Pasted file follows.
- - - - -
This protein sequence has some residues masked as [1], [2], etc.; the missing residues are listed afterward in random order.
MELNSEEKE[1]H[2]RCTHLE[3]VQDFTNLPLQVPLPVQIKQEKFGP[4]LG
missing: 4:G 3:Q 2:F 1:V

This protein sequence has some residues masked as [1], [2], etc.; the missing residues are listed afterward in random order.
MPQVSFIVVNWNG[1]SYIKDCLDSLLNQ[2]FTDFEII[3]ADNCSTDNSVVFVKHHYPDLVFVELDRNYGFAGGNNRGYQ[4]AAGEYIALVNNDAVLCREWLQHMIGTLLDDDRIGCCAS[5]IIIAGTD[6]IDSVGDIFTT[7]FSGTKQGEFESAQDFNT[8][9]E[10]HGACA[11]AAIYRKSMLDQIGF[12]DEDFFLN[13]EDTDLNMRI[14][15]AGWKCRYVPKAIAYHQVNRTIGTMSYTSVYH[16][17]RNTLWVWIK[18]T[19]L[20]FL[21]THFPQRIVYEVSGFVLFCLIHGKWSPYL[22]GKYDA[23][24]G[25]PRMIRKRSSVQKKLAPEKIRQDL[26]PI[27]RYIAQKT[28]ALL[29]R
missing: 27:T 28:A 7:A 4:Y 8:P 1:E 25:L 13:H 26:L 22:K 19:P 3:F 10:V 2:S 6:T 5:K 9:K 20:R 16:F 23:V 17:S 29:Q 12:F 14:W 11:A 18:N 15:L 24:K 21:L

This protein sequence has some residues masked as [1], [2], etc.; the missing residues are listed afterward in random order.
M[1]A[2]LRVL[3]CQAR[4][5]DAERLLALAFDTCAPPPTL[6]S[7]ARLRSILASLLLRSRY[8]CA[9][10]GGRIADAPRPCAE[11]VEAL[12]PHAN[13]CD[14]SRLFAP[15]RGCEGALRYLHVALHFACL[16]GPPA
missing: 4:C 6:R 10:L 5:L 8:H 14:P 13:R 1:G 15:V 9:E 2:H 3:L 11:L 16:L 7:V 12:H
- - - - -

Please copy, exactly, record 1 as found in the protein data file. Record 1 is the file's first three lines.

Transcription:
This protein sequence has some residues masked as [1], [2], etc.; the missing residues are listed afterward in random order.
MELNSEEKE[1]H[2]RCTHLE[3]VQDFTNLPLQVPLPVQIKQEKFGP[4]LG
missing: 4:G 3:Q 2:F 1:V